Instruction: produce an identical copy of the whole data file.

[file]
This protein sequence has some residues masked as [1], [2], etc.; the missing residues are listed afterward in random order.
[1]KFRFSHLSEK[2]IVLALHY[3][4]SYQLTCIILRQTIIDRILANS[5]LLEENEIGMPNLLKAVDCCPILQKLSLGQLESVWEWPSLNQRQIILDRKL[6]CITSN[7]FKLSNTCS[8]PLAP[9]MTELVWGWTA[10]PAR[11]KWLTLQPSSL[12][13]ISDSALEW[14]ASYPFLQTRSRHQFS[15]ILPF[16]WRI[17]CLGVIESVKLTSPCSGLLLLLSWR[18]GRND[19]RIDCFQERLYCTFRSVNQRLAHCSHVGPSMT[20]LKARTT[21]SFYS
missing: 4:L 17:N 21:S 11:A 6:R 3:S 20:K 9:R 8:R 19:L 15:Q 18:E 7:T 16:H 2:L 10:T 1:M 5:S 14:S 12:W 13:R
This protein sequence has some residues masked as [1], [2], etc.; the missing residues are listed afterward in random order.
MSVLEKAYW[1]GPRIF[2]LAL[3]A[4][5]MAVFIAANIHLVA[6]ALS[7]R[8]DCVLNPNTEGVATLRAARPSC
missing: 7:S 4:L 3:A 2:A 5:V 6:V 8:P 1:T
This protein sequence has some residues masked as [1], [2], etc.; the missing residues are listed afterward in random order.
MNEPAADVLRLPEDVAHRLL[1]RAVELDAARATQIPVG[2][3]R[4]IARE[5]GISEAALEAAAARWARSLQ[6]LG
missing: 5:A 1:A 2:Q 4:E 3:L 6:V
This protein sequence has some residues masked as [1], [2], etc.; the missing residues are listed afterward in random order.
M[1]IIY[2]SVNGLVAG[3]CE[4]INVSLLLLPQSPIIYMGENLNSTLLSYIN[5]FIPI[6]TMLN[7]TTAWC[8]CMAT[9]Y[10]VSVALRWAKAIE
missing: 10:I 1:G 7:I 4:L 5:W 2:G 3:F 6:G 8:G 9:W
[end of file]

This protein sequence has some residues masked as [1], [2], etc.; the missing residues are listed afterward in random order.
[1]KFRFSHLSEK[2]IVLALHY[3][4]SYQLTCIILRQTIIDRILANS[5]LLEENEIGMPNLLKAVDCCPILQKLSLGQLESVWEWPSLNQRQIILDRKL[6]CITSN[7]FKLSNTCS[8]PLAP[9]MTELVWGWTA[10]PAR[11]KWLTLQPSSL[12][13]ISDSALEW[14]ASYPFLQTRSRHQFS[15]ILPF[16]WRI[17]CLGVIESVKLTSPCSGLLLLLSWR[18]GRND[19]RIDCFQERLYCTFRSVNQRLAHCSHVGPSMT[20]LKARTT[21]SFYS
missing: 4:L 17:N 21:S 11:A 6:R 3:S 20:K 9:R 8:R 19:L 15:Q 18:E 7:T 16:H 2:L 10:T 1:M 5:S 14:S 12:W 13:R
This protein sequence has some residues masked as [1], [2], etc.; the missing residues are listed afterward in random order.
MSVLEKAYW[1]GPRIF[2]LAL[3]A[4][5]MAVFIAANIHLVA[6]ALS[7]R[8]DCVLNPNTEGVATLRAARPSC
missing: 7:S 4:L 3:A 2:A 5:V 6:V 8:P 1:T
This protein sequence has some residues masked as [1], [2], etc.; the missing residues are listed afterward in random order.
MNEPAADVLRLPEDVAHRLL[1]RAVELDAARATQIPVG[2][3]R[4]IARE[5]GISEAALEAAAARWARSLQ[6]LG
missing: 5:A 1:A 2:Q 4:E 3:L 6:V
This protein sequence has some residues masked as [1], [2], etc.; the missing residues are listed afterward in random order.
M[1]IIY[2]SVNGLVAG[3]CE[4]INVSLLLLPQSPIIYMGENLNSTLLSYIN[5]FIPI[6]TMLN[7]TTAWC[8]CMAT[9]Y[10]VSVALRWAKAIE
missing: 10:I 1:G 7:I 4:L 5:W 2:G 3:F 6:G 8:G 9:W